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ICT DEVELOPMENT INDEXES - 2008 RANKING: International Telecommunication Union (ITU) places Ethiopia 154th in Global IT Development Index. The best and the worst performing countries in ICT Development as per ITU are illustrated below Economy Sweden Singapore United States India Tanzania Ethiopia Niger Chad Rank 2008 1 14 19 117 149 154 158 159 IDI 2008 7.85 6.95 6.54 1.75 1.17 1.03 0.9 0.79 Rank 2007 1 15 17 116 151 153 157 159 IDI 2007 7.27 6.47 6.33 1.62 1.05 0.97 0.86 0.73

The following section illustrates the three major Methodologies to assess the ICT status of Ethiopia. I. II. III. I. ICT Opportunity Index ICT Development Index ICT Price basket ICT Opportunity Index:

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In this method, the evaluation is broadly categorized into Information density and Information Usage. Information Density comprises of the ICT Networks which is further broken down into sub index of Fixed Telephone lines, Internet Bandwidth and Mobile subscriptions and ICT Skills which is a basic requirement for accessing and comprehending the Information. The ICT Skills basically comprises of the literacy indicators and School enrolment indicators. Information Usage is further broken down into ICT Usage intensity comprising of Broadband subscription and International outgoing telephone traffic and the ICT Usage uptake comprising of PC, TV and Internet usage as illustrated in the diagram below.

Ethiopia - ICT Opportunity Index Analysis: 250

200

150 SKILLS 100 UPTAKE 50 INTENSITY 0 index 104.7 South Africa 8.7 Ethiopia 26.2 103.6 229.6 LOW MEDIUM UPPER AVERAGE AVERAGE AVERAGE (63 (63 (28 economies) economies) economies)

ICT-OI

As seen in the above graph, Ethiopia is much below the Low Average in the ICT Skill Levels. The ICT Uptake which is the usage of PC, TV and Internet is strikingly lower than the Low Average of 63 Countries. The ICT Intensity which is mainly driven by the telephone traffic is relatively better at the same level as the Low average of countries.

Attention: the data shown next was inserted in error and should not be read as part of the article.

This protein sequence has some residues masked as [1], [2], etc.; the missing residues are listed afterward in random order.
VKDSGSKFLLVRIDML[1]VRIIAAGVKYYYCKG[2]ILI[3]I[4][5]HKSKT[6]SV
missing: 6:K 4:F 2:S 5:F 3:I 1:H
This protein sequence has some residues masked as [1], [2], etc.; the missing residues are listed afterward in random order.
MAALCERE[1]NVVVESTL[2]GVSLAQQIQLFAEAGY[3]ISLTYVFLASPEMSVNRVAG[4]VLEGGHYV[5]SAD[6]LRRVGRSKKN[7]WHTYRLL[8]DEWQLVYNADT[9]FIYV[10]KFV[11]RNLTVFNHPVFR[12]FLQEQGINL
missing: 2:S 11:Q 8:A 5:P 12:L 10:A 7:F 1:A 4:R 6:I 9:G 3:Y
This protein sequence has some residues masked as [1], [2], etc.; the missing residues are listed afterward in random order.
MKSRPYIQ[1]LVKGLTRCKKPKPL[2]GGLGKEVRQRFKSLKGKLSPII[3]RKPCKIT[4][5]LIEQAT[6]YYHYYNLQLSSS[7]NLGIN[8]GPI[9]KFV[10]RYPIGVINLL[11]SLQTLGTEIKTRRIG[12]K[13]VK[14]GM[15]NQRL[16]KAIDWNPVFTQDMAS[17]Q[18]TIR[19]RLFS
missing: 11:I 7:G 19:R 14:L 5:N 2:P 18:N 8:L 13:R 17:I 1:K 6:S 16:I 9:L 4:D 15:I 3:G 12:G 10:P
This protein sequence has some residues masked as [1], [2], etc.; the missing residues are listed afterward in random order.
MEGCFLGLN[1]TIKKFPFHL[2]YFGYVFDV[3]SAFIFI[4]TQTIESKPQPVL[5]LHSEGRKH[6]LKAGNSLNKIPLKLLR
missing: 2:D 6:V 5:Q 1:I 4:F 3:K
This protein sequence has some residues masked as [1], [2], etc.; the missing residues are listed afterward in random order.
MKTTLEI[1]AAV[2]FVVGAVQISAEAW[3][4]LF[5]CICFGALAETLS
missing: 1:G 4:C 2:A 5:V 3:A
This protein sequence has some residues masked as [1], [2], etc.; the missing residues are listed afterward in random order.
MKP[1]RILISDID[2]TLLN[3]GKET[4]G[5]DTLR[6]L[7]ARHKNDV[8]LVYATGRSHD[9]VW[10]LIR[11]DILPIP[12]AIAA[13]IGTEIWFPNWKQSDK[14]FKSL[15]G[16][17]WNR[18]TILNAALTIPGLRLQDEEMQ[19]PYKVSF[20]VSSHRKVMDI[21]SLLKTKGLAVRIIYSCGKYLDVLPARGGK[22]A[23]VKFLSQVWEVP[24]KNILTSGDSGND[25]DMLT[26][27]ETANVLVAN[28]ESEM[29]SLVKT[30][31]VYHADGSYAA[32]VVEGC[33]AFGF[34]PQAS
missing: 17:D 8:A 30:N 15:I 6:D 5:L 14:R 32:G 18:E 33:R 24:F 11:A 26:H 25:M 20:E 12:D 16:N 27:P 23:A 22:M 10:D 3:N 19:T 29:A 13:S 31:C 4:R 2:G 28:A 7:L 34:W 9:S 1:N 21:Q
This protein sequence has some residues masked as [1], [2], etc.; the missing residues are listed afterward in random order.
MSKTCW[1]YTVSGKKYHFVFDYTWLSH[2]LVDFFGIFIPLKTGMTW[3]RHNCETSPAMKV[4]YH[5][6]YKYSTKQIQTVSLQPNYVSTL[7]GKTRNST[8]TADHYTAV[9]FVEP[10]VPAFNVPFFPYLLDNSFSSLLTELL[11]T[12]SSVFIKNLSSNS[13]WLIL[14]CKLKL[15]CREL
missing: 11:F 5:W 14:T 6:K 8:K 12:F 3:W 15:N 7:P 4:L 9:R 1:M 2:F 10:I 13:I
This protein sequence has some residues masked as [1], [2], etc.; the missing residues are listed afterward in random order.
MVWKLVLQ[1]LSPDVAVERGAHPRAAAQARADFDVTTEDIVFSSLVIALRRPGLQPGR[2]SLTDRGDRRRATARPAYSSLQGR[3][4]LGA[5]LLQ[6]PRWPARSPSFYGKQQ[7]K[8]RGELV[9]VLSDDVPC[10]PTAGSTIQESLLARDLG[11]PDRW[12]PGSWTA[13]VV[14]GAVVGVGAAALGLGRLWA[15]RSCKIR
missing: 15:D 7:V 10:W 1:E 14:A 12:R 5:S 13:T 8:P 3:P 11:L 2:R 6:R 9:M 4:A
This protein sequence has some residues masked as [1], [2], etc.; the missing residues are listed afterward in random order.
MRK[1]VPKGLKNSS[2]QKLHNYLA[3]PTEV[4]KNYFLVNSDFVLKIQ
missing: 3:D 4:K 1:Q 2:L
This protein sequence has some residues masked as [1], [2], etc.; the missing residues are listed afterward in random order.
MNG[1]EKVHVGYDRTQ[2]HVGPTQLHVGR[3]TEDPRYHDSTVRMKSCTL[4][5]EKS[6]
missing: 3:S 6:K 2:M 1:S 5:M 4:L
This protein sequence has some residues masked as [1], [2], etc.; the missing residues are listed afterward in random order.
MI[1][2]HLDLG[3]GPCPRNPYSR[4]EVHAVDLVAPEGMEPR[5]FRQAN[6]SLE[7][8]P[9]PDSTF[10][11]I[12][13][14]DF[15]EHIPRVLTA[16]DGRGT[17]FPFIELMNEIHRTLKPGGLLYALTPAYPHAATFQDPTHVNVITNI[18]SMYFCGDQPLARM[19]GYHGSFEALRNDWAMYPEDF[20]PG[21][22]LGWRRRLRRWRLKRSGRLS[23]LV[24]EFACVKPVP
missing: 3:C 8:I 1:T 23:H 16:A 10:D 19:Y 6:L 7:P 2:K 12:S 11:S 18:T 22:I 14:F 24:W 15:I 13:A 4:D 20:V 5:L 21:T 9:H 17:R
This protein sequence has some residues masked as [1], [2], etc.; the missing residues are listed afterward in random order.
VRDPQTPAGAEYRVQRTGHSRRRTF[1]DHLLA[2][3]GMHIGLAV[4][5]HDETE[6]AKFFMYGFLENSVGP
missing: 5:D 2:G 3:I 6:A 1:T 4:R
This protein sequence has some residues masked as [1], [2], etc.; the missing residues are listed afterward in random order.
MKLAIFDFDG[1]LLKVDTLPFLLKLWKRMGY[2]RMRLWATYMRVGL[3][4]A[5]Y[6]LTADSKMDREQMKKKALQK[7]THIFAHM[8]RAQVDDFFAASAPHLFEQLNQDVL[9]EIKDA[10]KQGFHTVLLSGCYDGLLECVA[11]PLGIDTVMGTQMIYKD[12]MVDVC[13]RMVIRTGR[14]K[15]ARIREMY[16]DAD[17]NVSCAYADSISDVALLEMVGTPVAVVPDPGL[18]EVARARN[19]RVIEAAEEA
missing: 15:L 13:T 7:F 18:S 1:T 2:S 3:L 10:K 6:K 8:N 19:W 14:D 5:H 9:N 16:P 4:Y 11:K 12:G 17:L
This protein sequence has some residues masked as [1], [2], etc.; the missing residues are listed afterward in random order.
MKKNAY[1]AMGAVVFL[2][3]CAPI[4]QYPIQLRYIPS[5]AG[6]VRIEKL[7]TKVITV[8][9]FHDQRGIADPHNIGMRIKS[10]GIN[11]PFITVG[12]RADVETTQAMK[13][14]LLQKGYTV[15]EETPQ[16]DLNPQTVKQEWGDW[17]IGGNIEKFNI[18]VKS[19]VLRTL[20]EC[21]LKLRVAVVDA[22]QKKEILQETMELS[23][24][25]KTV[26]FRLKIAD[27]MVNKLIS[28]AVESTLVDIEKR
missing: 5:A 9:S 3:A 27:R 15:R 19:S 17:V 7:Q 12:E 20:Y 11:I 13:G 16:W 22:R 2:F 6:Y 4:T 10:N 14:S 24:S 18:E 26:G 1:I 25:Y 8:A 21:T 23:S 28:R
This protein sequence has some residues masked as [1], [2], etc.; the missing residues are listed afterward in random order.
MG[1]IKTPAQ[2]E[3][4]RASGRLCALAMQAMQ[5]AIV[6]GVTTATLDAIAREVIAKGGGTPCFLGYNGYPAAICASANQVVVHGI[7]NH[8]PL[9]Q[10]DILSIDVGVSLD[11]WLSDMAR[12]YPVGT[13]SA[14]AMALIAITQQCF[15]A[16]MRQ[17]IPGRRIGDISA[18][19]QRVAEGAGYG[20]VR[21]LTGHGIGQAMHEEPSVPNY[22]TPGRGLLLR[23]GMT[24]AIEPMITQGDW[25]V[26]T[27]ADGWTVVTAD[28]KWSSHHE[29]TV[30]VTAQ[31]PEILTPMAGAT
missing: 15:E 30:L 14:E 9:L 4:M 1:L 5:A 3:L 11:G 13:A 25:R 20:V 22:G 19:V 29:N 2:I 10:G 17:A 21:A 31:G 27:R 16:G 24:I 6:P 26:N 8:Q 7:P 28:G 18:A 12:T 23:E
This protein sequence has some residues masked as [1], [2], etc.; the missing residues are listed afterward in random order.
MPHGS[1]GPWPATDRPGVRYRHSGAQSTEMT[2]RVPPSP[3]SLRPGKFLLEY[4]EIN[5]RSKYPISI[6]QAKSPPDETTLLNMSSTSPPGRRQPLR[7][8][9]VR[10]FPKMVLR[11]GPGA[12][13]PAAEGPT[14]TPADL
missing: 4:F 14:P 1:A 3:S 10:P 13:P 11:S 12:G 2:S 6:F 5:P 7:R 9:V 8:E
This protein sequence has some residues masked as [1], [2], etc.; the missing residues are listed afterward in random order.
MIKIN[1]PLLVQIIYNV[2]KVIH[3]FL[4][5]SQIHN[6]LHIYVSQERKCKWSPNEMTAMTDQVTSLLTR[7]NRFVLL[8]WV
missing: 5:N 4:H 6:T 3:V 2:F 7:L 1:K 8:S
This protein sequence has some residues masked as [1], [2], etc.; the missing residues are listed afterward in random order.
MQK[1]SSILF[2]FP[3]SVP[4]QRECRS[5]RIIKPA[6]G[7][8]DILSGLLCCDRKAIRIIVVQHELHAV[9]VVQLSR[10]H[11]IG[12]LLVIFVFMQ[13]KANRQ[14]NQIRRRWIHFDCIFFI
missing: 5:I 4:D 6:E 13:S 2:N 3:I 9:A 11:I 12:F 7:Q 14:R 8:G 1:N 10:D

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II.

ICT Development Index

The ICT Development Index method mainly helps to assess the ICT Impact and Outcomes by evaluating the ICT Access, ICT Usage and ICT Capability of the country. Following is the ICT Index status of Ethiopia benchmarked against Average values for Indicators. ICT INDEX 2008 Average Value Ethiopian Values 1.03 1.33 0.01 2.43 Ethiopian Rank (out of 159 Countries) 154 148 157 153

ICT Development Index Access Usage Skills

3.58 4.07 1.7 6.37

Parameters for ICT Development Index: Following is the description of key parameters used in deducing the ICT Development Index. Ethiopia which is ranked 154th in this Index needs to focus and improve these parameters in order to go up the ranking table. A. Access sub-index: This index captures ICT readiness and includes five infrastructure and access indicators fixed telephony, mobile telephony, international Internet bandwidth, households with computers, households with Internet

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B. Use sub-index: This index captures ICT intensity and includes three ICT intensity and usage indicators Internet users, fixed broadband, mobile broadband